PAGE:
It was less than four years ago that Tacoma City Councilmembers, Pierce County Councilmembers, and residents of Tacoma’s South End gathered at the corner of South 48th Street and South Park Avenue on a brisk October day to celebrate the opening of Gas Station Park: a 14,000 square foot space for children that included a new basketball court and playground equipment. The celebration capped years of hard work that turned the site of the former Franco’s Oil gas station — a plot of land with leaky tanks buried below 400 tons of contaminated soil, on which sat junked cars and garbage — into an urban oasis.
“It was kind of an eyesore in the area,” South End Neighborhood Council President Earl Brydson told the Tacoma Daily Index this week. “It sat there, gosh, a good 17 years.”
Beginning in 2001, the city and the neighborhood council partnered to change that ugly corner. They bought the land from Pierce County for $13,320, then spent nearly six years raising money through grants and donations to turn the property into a neighborhood park. The Environmental Protection Agency awarded a $100,000 grant to help remove the tanks. ExxonMobil contributed $85,000.
When it opened, many thought only better days were ahead for Gas Station Park.
If you visited the park today, however, you would be hard-pressed to find anyone there. A sign posted to the black, wrought-iron gate that wraps around the park does a good job of keeping people away: “With your safety in mind, we are removing and will soon be replacing the playground equipment.”
So what happened to Gas Station Park?
Last year, Metro Parks Tacoma and the city’s public works department completed a condition assessment report that showed a long list of issues: a playground equipment post was set in a bucket of concrete, creating a trip-and-fall hazard; kids careening down one of the slides landed on exposed rocks and earth; rusty bolts jutted out and threatened to snag children who ran by; and the shredded and recycled rubber used as playground fill wasn’t deep enough to protect kids from the hard surface, among other things.
According to Steve Potter, a certified playground safety inspector who wrote the four-page report, the play area’s surfacing “needs a lot of work. The protective surfacing is too shallow [and t]he hard earth directly underneath the surfacing is hazardous.” Potter also noted,” The designated play area is too small for the equipment. Signage is needed regarding adult supervision, installation over hard surfaces, manufacturer’s identification and age appropriateness. Head and neck entrapments need to be addressed. And some minor hardware issues need to be corrected.”
In October, Conor McCarthy, assistant division manager in Tacoma’s public works department, requested a second opinion and estimate for repairs from Gary Max, president of SiteLines, a supplier of park and playground equipment. Max, also a certified playground safety inspector, agreed with the assessment. “The issues here began with the choice of equipment, followed by a bad equipment installation, plus the use of inadequate and improper safety surfacing,” wrote Max. He recommended removing the playground equipment entirely and starting over again — a move that could cost between $40,000 and $45,000. “Investing further in this play equipment would not solve all of the problems and is not recommended.”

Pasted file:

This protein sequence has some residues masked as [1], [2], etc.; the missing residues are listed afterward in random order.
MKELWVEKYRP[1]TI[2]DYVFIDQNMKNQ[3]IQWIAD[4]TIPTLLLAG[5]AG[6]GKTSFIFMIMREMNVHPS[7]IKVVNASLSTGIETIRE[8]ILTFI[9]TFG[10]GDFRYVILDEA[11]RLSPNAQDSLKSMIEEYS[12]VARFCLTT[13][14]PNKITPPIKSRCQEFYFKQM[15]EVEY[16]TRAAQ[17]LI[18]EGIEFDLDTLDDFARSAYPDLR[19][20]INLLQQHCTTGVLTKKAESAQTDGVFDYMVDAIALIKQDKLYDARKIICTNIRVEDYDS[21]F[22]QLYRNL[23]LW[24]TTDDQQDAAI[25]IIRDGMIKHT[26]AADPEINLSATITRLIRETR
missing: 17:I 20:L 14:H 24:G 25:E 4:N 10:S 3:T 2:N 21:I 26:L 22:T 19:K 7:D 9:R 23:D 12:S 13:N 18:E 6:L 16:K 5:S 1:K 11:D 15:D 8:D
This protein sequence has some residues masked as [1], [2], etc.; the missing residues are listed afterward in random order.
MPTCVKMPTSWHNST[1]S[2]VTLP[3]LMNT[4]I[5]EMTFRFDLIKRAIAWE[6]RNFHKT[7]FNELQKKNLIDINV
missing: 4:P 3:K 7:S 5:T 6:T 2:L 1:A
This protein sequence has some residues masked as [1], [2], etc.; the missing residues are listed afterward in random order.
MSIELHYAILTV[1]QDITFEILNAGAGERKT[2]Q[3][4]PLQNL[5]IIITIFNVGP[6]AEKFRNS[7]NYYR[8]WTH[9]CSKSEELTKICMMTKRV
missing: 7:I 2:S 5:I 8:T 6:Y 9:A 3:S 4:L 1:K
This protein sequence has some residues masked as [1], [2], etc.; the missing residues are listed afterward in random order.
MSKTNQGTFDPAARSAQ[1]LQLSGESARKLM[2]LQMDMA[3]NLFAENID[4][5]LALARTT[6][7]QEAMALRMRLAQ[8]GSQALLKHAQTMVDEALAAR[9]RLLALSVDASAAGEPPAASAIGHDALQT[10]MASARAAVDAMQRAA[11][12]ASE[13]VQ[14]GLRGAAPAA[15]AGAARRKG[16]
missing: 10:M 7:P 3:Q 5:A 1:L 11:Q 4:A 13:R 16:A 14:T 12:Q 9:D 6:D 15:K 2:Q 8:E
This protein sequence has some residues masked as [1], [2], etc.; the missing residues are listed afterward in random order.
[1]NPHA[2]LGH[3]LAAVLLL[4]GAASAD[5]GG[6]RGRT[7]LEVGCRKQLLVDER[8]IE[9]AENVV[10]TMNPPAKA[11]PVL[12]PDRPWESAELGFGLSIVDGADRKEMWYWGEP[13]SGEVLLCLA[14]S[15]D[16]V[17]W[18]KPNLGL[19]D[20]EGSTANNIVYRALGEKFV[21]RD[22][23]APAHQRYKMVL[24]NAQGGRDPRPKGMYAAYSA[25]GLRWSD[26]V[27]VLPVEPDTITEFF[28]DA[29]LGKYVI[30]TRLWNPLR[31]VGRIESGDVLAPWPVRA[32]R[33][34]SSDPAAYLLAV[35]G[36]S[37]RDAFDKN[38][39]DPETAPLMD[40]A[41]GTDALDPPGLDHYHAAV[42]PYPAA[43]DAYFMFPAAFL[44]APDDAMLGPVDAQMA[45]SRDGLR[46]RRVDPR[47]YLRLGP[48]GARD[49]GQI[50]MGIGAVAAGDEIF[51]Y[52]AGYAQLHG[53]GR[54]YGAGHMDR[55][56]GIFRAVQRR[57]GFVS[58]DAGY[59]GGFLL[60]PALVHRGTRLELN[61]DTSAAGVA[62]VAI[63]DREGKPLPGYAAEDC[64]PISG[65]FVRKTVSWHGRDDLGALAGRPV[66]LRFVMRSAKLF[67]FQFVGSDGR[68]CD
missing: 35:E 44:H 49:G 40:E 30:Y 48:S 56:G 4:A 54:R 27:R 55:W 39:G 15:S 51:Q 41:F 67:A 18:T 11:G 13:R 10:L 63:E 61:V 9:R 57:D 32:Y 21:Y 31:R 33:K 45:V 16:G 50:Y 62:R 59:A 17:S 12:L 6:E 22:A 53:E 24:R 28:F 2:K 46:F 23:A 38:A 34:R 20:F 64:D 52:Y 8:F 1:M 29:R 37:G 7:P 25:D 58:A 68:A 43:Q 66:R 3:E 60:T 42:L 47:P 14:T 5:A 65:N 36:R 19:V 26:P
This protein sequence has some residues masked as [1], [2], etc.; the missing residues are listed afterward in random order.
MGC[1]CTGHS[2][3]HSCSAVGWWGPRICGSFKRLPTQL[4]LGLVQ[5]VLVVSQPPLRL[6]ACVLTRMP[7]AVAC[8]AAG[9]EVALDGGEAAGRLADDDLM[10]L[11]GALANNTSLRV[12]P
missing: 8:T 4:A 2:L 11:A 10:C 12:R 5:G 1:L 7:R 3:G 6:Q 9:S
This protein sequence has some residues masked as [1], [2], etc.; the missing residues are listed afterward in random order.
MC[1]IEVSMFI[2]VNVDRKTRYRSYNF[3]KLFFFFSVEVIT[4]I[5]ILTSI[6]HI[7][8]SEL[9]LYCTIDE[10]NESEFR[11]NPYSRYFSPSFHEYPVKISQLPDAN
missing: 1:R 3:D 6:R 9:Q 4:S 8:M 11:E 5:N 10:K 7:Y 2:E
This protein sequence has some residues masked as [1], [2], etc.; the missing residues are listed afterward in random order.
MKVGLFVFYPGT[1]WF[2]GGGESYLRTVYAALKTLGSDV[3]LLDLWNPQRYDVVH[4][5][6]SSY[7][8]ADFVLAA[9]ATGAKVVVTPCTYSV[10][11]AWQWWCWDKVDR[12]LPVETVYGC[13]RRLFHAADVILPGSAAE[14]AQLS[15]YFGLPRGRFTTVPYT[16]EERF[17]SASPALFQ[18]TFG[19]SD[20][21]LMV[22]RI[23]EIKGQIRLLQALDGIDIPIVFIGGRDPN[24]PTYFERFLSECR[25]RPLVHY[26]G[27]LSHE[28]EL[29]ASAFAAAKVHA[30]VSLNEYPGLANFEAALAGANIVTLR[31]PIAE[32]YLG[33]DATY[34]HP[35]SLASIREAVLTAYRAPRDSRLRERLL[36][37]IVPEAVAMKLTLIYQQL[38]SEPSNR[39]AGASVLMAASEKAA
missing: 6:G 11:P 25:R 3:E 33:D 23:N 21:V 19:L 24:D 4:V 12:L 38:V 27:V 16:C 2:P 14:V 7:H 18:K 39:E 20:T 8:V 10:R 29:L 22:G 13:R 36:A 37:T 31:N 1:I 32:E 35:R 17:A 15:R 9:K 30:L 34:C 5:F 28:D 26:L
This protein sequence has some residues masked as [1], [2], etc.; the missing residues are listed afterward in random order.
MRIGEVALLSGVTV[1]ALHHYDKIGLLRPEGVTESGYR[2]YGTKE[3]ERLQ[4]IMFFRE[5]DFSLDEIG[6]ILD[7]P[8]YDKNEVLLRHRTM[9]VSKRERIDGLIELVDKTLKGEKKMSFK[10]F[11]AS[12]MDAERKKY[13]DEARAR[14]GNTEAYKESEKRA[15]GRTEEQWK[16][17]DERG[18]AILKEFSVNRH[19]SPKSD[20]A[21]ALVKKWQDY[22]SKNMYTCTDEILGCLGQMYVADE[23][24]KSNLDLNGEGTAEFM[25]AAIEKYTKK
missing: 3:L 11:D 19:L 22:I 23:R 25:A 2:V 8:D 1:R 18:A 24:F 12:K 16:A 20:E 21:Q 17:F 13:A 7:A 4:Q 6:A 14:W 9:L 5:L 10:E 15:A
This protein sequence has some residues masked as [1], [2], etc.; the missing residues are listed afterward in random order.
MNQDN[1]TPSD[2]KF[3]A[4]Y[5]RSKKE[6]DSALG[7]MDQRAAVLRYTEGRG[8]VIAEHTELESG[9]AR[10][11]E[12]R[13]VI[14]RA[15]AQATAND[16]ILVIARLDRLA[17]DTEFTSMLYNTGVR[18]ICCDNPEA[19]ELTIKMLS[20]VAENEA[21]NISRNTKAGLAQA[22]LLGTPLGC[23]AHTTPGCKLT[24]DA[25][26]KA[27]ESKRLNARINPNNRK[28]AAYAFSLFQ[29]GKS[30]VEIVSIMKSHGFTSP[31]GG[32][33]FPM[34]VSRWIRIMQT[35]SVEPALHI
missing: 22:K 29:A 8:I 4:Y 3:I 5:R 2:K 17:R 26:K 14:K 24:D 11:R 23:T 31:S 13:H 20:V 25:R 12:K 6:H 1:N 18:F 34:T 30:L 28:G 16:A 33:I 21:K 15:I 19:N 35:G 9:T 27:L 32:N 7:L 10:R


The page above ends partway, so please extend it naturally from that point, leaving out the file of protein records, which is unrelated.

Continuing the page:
According to McCarthy and Jeff Jenkins, the city’s facilities division manager, an operations and maintenance agreement signed on Feb. 24, 2004, places the responsibilities of developing and maintaining the park on the neighborhood council. The city was not involved in selecting a playground equipment manufacturer, nor was it involved in the equipment installations, they said Thursday. McCarthy and Jenkins add that the city started looking into safety issues at the park after someone complained to City Hall.
On Jan. 7, public works staff and the South End Neighborhood Council met to discuss the findings. On Jan. 24, the neighborhood council told city staff it would like to keep the park and plans to remove the playground equipment some time in March or April, while also looking into the costs associated with making the necessary repairs, according to McCarthy, Jenkins, and the city manager’s report to city council dated Feb. 2. The report also noted the neighborhood council will work to find money to replace the playground equipment and will likely ask the city for support. “If [the neighborhood council] is unable to replace equipment, then ultimately they will plant grass, put up picnic tables, and make the park a picnic park,” the report notes.
“If we take everything out of there, it will be two or three years before we can get enough grant money,” Brydson told the Index this week.
On Tuesday, William Farrell, who lives near the park, urged city council to work with the neighborhood to repair the park. “I know that there’s a lot of people in the South End neighborhood who would love to volunteer their time and partner with the city to maintain that park,” said Farrell during the public comment portion of city council’s weekly meeting. “It would be a shame for the neighborhood to lose an asset like Gas Station Park for a lack of political will or funds.”
Brydson knows too well that closing the park won’t sit well with neighbors.
“Neighbors have contacted me,” he said. “They want that park to stay there. They don’t want the equipment pulled out and just have it sit there for two or three years just as grass. It’s a nice little park.”